Don't Waste Your Money On These Silly Mistakes! Be Wise & Stay Away From These Everyday Offences.
 
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Don't Waste Your Money On These Silly Mistakes! Be Wise & Stay Away From These Everyday Offences.

Junel Seet
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Singapore Is A “Fine” City…

If there is anything more famous than our Bak Chor Mee and Nasi Lemak, it will be the signs that decorated our island.

You see them almost everywhere, on the train, at void decks, and even when you are taking a piss, these signs take no break in reminding you of the possible fine when rules are violated.

Fines in Singapore
Source: ameba.com.sg

The worst way to lose money is probably through fines. Be it a careless mistake or a reckless moment, there is zero possibility of getting your money back.

TL;DR – Most Common Everyday Fines In Singapore

fines on common everyday offences singapore

To protect your pockets from silly mistakes, here are the most common everyday fines in Singapore you need to be aware of:

Common Everyday OffencesFines Payable
Eating or drinking in trainsUp to $500
Smoking in prohibited places$200
LitteringUp to $300
VandalismUp to $2,000
Jay walking$50
Riding e-scooters on footpathsUp to $2,000
Cycling on overhead bridgesUp to $1,000
Not wearing a seatbelt$150
Not giving way to emergency vehicles$150
Speeding$150 & above
Running a red light$400
Using of mobile phone while drivingUp to $1,000

Public Transport

no eating on public transport

MRT Train – $500

Many sagas of eating on trains have made it onto the Straits Times the past couple of years. If a lady who ate a sweet to relieve her motion sickness could get fined $30, we know not to mess around.

Getting caught eating or drinking on the train will get you up to a $500 fine.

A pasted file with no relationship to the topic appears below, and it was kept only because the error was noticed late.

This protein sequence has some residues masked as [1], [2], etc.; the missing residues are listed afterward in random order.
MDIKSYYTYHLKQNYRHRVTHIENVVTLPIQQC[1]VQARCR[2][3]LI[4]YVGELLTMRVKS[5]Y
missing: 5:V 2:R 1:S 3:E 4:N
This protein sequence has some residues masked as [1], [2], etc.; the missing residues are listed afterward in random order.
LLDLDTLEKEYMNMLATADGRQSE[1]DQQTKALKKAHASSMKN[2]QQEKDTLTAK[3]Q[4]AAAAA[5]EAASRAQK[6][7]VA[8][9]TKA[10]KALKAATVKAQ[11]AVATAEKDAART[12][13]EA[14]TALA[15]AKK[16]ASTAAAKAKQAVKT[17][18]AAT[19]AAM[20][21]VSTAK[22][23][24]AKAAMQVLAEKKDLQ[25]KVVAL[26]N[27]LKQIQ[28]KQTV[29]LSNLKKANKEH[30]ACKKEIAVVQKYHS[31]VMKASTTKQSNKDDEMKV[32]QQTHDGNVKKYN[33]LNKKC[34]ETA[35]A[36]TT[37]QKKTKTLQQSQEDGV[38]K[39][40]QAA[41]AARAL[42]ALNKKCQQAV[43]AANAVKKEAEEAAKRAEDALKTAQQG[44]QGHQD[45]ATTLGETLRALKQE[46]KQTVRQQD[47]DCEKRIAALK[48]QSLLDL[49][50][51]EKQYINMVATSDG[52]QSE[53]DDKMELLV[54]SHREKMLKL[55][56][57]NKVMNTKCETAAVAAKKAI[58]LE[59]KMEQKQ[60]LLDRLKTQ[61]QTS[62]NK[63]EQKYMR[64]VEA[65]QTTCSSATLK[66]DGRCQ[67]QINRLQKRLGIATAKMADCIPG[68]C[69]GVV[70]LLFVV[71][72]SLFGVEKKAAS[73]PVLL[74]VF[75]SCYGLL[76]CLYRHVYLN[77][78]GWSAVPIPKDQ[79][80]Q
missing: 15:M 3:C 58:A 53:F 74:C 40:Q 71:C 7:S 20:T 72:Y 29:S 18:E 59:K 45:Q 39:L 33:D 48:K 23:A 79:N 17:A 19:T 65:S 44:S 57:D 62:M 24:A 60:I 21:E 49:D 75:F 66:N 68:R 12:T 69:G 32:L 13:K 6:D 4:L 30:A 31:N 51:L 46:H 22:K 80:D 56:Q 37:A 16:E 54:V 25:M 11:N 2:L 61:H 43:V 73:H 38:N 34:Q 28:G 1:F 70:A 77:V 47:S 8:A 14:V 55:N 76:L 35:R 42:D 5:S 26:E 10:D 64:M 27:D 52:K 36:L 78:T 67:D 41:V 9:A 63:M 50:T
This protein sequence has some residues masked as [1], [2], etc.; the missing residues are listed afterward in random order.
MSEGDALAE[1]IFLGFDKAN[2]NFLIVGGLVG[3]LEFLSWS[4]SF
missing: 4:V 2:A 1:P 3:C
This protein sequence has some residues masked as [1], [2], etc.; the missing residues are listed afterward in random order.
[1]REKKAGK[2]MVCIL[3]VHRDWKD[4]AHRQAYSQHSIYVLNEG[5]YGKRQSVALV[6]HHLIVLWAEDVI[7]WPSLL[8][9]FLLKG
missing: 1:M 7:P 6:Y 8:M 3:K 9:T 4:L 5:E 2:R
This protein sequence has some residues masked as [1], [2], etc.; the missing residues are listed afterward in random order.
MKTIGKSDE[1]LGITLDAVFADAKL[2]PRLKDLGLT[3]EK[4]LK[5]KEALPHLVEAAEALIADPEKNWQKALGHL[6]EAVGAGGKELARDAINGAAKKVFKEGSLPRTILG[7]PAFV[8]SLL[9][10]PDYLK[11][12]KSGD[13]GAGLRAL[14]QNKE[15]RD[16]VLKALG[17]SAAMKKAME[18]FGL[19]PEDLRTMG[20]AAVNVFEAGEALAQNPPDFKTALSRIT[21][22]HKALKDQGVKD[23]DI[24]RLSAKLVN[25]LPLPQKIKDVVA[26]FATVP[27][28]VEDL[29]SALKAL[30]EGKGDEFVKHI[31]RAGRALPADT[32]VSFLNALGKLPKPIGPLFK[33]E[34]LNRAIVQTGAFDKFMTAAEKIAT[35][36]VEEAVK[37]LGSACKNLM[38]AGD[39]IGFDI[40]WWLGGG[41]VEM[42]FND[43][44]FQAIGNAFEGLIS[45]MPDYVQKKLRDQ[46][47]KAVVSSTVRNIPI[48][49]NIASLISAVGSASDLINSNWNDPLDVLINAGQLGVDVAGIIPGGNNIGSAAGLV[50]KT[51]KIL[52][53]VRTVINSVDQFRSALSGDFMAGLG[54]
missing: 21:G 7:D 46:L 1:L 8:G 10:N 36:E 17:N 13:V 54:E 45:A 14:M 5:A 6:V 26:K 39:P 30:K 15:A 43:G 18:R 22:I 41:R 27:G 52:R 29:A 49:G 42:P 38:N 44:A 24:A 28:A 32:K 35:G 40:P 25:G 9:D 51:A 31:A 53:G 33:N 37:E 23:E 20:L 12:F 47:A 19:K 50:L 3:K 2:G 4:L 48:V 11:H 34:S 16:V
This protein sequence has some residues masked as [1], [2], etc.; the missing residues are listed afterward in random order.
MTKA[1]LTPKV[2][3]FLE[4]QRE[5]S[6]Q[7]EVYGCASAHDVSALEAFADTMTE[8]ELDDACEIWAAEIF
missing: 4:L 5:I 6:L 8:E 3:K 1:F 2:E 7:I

Don’t poke that straw into your Koi.

Bus – $0

Congratulations, it’s not illegal to eat on the bus!

But we know in our hearts that people will still stare us down if we do.


Daily Habits

no smoking

Smoking – $200

All of us are aware that smoking is no doubt expensive in Singapore.

Not convinced?

If you smoked 2 packs a week and spend $14.10 per pack, your smoking habit would have cost you $1,466.40.

Adding on to that, smoking in prohibited places can land you in a fine of $200, or up to $1,000 if convicted in court.

Places that prohibit smoking include:

  • Hospital compounds
  • Educational institutions (including areas within 5 meters of the compound)
  • Covered linkways
  • Bus stops, bus shelters and bus poles (including areas within 5-metre radius)
  • Parks (those managed by respective Town Councils, under the purview of Jurong Town Corporation, and select parks managed by National Parks Board)
  • Playground and exercise areas
  • Reservoirs
  • Swimming pools & its facilities
  • Washrooms (including mobile toilets)
  • Pedestrian overhead bridges, covered or underground walkways

This list is not exhaustive but make sure to check so that you don’t end up paying a fine!